2. On June 10, 2019, when Defendant spoke by telephone with an attorney who had represented her on other matters (the “Attorney”). [Doc. 19 at 5.] Unbeknownst to Defendant during the conversation, the Attorney also represented the confidential informant at that time. At the beginning of the conversation, Defendant told the Attorney that she believed she could not discuss this case with the Attorney because he did not represent her in his case. [Id.] The Attorney responded that he remained her attorney and could “give her counsel, ” and went on to “discuss the instant action” with her. [Id. at 5-6.] According to Defendant, the Attorney then told her that a member of the press had contacted him, but he had declined to give a comment; that the press would attempt to try the case in the court of public opinion; that Defendant's arrest on the charges was “disrespectful”; and that this case was “a bunch of bull, ” amounted to entrapment, and no crime had been committed, since bribery or extortion were not possible under the DeKalb County's “voting procedures and processes.” [Id. at 6.] Lastly, the Attorney asked Defendant to provide his phone number to Defendant's present counsel and stated that he wanted to help. [Id.]
3. On July 28, 2019, Defendant met Individual #1 for lunch. [Doc. 19 at 6.] During lunch, Individual #1 told Defendant that the confidential informant had told him that the FBI “possessed a recording which discussed entrapment and the fact that there was no crime committed.” [Id.] Individual #1 asked Defendant if the information would be helpful, and Defendant responded affirmatively. [Id. at 6-7.] Defendant asked who was on the recordings, and Individual #1 responded that he/she did not know, but suggested that Defendant “ask for any and all recordings related to the instant case.” [Id.][3]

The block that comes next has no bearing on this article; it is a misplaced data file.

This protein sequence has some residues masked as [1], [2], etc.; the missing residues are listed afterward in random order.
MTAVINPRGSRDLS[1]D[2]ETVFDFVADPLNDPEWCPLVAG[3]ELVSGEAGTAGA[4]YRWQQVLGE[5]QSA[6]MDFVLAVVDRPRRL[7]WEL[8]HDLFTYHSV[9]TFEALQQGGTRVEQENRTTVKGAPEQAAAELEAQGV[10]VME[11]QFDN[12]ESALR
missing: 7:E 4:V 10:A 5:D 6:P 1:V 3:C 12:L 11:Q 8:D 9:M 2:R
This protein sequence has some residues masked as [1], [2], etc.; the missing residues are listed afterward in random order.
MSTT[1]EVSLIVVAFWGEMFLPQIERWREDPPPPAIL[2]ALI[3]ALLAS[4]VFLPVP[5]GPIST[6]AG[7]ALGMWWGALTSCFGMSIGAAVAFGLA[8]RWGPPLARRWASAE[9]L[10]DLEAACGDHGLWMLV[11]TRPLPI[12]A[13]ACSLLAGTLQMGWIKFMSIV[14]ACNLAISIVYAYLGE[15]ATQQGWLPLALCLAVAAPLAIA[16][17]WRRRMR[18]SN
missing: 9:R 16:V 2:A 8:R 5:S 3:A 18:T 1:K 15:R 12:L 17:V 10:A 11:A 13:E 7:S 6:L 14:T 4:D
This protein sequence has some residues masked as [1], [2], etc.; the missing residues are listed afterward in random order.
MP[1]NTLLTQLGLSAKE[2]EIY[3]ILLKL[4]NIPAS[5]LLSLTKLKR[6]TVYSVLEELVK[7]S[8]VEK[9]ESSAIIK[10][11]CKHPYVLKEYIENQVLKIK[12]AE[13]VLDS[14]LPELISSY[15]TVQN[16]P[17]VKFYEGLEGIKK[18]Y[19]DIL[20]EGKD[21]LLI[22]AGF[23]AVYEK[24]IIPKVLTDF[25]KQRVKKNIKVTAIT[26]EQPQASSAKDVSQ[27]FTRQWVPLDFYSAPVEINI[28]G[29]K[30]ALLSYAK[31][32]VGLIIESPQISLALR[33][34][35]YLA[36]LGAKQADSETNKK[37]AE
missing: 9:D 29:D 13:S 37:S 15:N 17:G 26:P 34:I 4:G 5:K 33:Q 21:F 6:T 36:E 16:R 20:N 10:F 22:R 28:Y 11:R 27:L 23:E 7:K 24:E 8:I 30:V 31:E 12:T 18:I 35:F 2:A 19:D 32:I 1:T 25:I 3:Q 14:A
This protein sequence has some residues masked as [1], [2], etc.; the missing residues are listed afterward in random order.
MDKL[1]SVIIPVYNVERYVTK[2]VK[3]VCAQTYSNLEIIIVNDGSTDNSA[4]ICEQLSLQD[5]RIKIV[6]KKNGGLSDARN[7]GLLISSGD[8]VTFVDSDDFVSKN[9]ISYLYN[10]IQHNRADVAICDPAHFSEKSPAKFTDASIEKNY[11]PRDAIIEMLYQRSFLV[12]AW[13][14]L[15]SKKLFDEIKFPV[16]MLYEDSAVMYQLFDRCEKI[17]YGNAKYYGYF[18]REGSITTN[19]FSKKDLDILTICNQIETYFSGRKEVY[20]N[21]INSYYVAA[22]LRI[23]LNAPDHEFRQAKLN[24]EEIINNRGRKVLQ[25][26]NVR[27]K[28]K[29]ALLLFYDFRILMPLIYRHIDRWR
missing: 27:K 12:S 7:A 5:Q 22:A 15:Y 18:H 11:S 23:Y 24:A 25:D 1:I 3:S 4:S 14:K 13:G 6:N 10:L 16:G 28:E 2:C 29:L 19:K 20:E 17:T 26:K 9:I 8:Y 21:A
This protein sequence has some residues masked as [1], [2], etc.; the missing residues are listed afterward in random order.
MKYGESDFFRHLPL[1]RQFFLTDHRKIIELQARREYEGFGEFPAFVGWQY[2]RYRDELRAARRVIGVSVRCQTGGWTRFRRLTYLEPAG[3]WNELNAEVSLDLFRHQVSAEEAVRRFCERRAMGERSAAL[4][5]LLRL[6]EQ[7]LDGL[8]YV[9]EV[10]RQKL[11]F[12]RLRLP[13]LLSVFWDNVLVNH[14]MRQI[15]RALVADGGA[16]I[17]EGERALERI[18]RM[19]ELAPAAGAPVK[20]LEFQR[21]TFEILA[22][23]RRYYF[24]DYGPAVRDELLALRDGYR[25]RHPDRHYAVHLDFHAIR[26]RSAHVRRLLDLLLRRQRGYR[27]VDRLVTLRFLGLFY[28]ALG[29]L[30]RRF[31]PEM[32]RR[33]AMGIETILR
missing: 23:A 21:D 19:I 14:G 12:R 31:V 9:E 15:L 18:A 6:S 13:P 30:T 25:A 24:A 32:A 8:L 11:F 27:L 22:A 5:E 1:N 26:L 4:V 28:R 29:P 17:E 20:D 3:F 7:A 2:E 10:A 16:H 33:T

For the first time on reply, Defendant identified the following additional contacts and other information that she contends is relevant to her motion:

1. On April 3, 2019, the government interviewed the confidential informant at a proffer session. [Doc. 24 at 2.] According to an FBI summary of the proffer session, the confidential informant “described the contents and alleged meaning of recordings between the [confidential informant] and [Defendant].” [Id.]
2. On June 10, 2019, Defendant and the unnamed Attorney spoke on the phone without defense counsel's knowledge, and during that conversation, the Attorney and Defendant “discussed the instant matter in detail, suggesting a defense strategy that did not focus on [the Attorney's] client (the [confidential informant]).” [Doc. 24 at 2.] During the call, the Attorney instructed Defendant to have defense counsel contact him. [Id.] Defense counsel called the Attorney later that day, and they spoke for approximately 22 minutes. [Id.] The attorney did not reveal “initially” that he represented the confidential informant; however, at some point during the call he disclosed that he represented the confidential informant. [Id.] At some other point during the call, the Attorney “began to advise [defense counsel] regarding trial strategy and [the attorney's] opinion that [Defendant] could not be convicted.” [Id. at 2-3.] The Attorney went on to advise that defense counsel should focus his investigation on the government agents involved in the case, rather than the confidential informant. [Id. at 3.] The Attorney additionally told defense counsel that the confidential informant “would testify that the alleged payment discussed on the telephone call[4] was unrelated to the charges in the current Indictment.” [Id.]
3. On August 6, 2019, the Court held a pretrial conference at which defense counsel discussed and elaborated on his client's contact with the Attorney discussed above. After the pretrial conference, defense counsel received two phone calls from the Attorney, who was using vulgar language and expressed that he was “upset regarding the discussion at the Pretrial Conference.” [Doc. 24 at 4.]
4. Also on August 6, 2019, the Attorney was quoted in a newspaper article saying that, “It's a ridiculous notion that I would be used by the FBI to try to set up a client at the detriment of another client . . . . ...